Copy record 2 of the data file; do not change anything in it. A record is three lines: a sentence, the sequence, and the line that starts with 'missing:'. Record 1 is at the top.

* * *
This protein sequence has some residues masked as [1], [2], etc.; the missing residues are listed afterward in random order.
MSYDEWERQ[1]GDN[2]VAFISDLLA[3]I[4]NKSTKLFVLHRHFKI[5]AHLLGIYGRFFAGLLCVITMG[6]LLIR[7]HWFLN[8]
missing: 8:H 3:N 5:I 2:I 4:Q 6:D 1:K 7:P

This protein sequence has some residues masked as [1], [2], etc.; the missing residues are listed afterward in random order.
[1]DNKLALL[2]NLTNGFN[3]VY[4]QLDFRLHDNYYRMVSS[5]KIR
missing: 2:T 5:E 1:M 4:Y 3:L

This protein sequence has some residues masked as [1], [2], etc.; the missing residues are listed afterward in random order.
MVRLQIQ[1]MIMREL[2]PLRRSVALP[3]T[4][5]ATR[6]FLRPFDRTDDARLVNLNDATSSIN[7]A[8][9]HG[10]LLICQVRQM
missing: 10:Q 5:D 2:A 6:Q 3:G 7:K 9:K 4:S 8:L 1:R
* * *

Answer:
This protein sequence has some residues masked as [1], [2], etc.; the missing residues are listed afterward in random order.
[1]DNKLALL[2]NLTNGFN[3]VY[4]QLDFRLHDNYYRMVSS[5]KIR
missing: 2:T 5:E 1:M 4:Y 3:L